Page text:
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- 2 John
by Thomas Coke
THE SECOND EPISTLE OF JOHN.
WE know not who was the Lady to whom St. John addressed this Epistle, nor in what city she lived; she appears only, by its contents, to have been a woman of great distinction, by her rank and devotion, and by the services which she rendered the church. Some think that the Greek word 'Εκλεκτη, in English Elect, by which St. John address her, was her proper name, like that of Justus, and many others, which were names peculiar to certain persons; though of themselves, by their signification, they indicated qualities which might be common to many. But others, in conformity with our version, conclude the original word to be a title by which St. John thought proper to commend the piety of this woman; and, for the same reason, he has bestowed it upon her sister at the conclusion of the Epistle. He praises her on account of the piety which reigned in her family; and he expressly recommends to her to have no communication with certain heretics of that time, who, being unable to understand the great mystery of the Gospel, the incarnation of the eternal Word, and not choosing to believe any thing at all beyond the compass of their reason, (which is the general spirit and character of heresy,) denied that Jesus Christ is come in the flesh, 1 John 5:7. These he calls deceivers and antichrists; and hence we may see how dangerous it is to trust too much to reason in matters of faith, and to determine upon believing nothing in religion but what we can perfectly comprehend.
He exhorteth a certain honourable matron, with her children, to persevere in Christian faith and love, lest they lose the reward of their former experience; and to have nothing to do with those seducers who bring not the true doctrine of Christ Jesus.
Anno Domini 90.
THE apostle, after addressing this letter to a woman of distinction, and her children, and expressing great affection to them on account of their adhering to the truth of the gospel, 1 John 5:1.—declared that he was moved, thus to love them, by the gospel itself, 1 John 5:2.—And as a testimony of his love, he gave them his apostolical benediction, 1 John 5:3.—then told this lady, that he felt the greatest joy when he found some of her children, with whom he had conversed, perhaps at Ephesus, walking in the truth; that is, holding the true doctrine of the gospel, experiencing its power, and behaving suitablyto that doctrine, 1 John 5:4.—From this he took occasion to exhort them, to love all the sincere disciples of Christ, and to do them good offices, according to the commandment which Christ gave to his apostles at the beginning, 1 John 5:5.—and to express their love to Christ by obeying all his commandments; particularly the commandment which they had heard from the beginning, that they should love one another sincerely with a pure spiritual love, 1 John 5:6.—Next, he told this excellent lady, that his joy, on account of her children's walking in the true doctrine of the gospel concerning the person of Christ, was the greater, because many false teachers were going about, who denied that Jesus Christ had come in the flesh. Each of these, he told her, was a deceiver and an antichrist foretold to come by our Lord. This account of the false teachers the apostle gave, lest the lady and her children, deceived by their plausible speeches, and their shew of extraordinarypiety, might have been disposed to shew them kindness, supposing them to be the servants of Christ, 1 John 5:7.—He therefore desired them to be on their guard against such teachers, for this, among other reasons, that, if they should be drawn away by them, he should lose the reward which he expected for his having, not only faithfully but successfully,taught them the true doctrine of the gospel: for he wished that his reward might be complete through their continuing in the belief and practice of the truth, 1 John 5:8.—Moreover, he told them, that the teacher who does not abide in the true doctrine concerning Christ, does notacknowledgethetruthof God's testimony concerning the incarnation of his eternal Son. But the teacher who continues to hold that doctrine, acknowledges the Son's testimony concerning himself, as well as the Father's, 1 John 5:9.—Wherefore, if any teacher came to them, and did not bring the true doctrine concerning Christ, he forbade them to receive him into their house, or so much as to give him the common salutation or wish of health, 1 John 5:10.—Because the person who gives any encouragement to false teachers, though it be done inconsiderately, is in some sort accessary to the mischiefs which their pernicious doctrine may occasion, 1 John 5:11.—He then told them, that he had many other things to say to them concerning these impostors, but he would not commit them to writing, because he hoped to come soon and converse with them personally, in a more free manner than he could do by letter, that their mutual joy might be complete, 1 John 5:12.—and so concluded, with giving this lady the salutation of the children of her sister, to whom likewise he gives the appellation of Elect, on account of the excellence of her character, 1 John 5:13.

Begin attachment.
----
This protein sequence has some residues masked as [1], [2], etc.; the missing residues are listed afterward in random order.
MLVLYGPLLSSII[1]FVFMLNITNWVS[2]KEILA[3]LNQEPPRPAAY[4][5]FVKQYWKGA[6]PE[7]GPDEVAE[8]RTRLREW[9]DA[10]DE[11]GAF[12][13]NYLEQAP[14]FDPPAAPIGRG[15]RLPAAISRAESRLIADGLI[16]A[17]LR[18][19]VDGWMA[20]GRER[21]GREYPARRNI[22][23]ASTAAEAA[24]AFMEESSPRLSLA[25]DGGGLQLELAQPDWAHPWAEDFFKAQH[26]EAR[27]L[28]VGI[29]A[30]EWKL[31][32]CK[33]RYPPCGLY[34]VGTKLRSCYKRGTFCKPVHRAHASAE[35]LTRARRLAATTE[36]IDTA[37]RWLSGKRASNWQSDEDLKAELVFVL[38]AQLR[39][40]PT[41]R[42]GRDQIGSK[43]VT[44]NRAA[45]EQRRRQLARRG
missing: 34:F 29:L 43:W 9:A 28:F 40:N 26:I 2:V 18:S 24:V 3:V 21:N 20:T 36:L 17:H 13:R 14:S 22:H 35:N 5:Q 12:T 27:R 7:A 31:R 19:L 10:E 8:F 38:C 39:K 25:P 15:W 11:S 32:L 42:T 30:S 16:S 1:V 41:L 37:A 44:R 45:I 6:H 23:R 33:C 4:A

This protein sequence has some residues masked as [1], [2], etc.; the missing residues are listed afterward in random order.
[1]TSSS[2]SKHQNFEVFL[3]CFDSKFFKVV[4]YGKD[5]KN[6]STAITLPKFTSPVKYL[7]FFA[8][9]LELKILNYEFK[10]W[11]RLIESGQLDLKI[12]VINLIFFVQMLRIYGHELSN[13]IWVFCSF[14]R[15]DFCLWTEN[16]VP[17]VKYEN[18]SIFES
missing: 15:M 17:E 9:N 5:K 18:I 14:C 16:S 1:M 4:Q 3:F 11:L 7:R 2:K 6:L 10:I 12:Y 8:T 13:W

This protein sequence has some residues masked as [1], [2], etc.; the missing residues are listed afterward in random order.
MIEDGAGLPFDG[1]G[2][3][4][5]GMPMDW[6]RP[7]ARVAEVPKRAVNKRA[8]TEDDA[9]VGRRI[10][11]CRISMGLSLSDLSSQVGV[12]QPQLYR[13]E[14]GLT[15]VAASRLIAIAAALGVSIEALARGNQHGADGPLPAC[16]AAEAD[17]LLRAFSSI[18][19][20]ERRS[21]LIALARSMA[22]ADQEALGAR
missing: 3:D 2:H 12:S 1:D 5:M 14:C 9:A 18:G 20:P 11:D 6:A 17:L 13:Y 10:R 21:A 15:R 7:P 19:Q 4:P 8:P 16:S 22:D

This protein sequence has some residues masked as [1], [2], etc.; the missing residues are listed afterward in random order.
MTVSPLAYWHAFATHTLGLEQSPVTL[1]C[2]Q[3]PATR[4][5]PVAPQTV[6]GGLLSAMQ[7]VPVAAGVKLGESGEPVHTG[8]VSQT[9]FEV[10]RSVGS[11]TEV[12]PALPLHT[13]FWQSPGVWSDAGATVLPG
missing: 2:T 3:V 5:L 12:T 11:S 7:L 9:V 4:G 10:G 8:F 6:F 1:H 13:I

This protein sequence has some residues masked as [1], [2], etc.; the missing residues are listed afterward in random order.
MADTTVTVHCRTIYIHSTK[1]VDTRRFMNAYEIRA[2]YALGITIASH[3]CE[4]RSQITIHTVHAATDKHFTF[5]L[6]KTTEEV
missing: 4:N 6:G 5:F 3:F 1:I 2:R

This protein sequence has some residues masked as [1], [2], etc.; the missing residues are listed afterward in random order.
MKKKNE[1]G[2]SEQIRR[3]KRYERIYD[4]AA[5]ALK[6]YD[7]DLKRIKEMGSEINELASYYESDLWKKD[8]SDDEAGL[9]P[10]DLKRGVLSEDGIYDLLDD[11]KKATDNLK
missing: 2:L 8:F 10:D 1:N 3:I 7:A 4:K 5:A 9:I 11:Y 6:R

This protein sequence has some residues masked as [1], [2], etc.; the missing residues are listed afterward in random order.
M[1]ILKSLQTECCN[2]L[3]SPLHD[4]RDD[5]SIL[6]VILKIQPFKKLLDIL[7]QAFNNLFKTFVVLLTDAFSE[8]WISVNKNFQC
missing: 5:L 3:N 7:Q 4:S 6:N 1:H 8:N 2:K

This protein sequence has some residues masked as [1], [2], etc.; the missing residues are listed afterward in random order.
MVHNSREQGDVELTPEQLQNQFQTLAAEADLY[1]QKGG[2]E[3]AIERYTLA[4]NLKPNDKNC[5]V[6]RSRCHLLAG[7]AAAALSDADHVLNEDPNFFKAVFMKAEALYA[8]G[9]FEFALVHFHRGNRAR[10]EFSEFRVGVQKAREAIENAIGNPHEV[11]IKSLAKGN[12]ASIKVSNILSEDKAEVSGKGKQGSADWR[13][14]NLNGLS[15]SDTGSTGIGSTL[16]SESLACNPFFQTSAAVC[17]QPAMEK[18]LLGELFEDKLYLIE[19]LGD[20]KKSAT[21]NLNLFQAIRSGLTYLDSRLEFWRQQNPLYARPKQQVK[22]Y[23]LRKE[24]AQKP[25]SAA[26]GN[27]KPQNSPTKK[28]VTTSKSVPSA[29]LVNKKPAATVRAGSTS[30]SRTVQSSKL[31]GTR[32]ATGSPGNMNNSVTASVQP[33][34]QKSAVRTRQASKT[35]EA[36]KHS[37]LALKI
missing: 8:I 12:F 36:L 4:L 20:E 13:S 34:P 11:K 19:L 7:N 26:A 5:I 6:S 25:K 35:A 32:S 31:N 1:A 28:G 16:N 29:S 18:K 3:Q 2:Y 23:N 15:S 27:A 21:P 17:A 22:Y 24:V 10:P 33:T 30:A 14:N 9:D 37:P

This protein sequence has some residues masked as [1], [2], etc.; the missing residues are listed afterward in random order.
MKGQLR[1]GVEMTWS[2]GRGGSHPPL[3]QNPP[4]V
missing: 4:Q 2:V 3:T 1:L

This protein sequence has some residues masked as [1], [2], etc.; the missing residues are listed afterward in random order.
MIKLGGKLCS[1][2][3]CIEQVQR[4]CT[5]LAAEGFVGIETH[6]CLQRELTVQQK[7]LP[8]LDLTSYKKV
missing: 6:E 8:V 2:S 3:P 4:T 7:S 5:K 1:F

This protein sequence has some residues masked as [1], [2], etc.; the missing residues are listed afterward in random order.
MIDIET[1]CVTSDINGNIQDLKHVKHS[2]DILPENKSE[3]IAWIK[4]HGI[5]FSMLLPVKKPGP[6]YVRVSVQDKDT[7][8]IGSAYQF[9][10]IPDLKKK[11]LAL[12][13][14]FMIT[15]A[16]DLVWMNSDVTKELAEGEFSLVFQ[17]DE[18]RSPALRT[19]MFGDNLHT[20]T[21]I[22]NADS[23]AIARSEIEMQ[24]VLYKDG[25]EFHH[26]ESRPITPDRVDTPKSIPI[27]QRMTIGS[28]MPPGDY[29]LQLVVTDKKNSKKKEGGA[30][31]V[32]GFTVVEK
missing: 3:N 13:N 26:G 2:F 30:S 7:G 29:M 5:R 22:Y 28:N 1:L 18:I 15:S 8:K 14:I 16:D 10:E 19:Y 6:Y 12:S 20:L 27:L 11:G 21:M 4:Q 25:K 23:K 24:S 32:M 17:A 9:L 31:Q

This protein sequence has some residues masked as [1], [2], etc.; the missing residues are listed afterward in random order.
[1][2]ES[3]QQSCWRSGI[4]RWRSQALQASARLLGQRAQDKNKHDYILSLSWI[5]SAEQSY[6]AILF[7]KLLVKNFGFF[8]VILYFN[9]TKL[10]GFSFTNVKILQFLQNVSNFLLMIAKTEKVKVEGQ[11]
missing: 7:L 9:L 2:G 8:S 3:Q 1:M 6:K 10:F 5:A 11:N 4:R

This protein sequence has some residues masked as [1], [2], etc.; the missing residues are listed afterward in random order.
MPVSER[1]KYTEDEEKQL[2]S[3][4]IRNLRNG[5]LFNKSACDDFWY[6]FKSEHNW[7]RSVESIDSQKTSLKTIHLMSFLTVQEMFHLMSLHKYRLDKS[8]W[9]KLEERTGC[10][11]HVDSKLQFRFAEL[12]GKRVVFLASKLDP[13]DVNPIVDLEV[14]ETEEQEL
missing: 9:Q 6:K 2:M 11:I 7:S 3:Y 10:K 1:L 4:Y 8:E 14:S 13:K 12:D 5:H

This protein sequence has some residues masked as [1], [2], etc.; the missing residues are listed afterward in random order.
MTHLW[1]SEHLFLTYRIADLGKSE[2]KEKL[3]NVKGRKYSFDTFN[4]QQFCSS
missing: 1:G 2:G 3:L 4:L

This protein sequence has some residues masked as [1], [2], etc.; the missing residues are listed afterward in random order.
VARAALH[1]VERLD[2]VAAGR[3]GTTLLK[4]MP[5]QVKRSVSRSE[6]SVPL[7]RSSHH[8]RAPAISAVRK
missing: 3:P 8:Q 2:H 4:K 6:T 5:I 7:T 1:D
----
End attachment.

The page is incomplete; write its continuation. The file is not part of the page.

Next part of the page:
the Fifth Week after Epiphany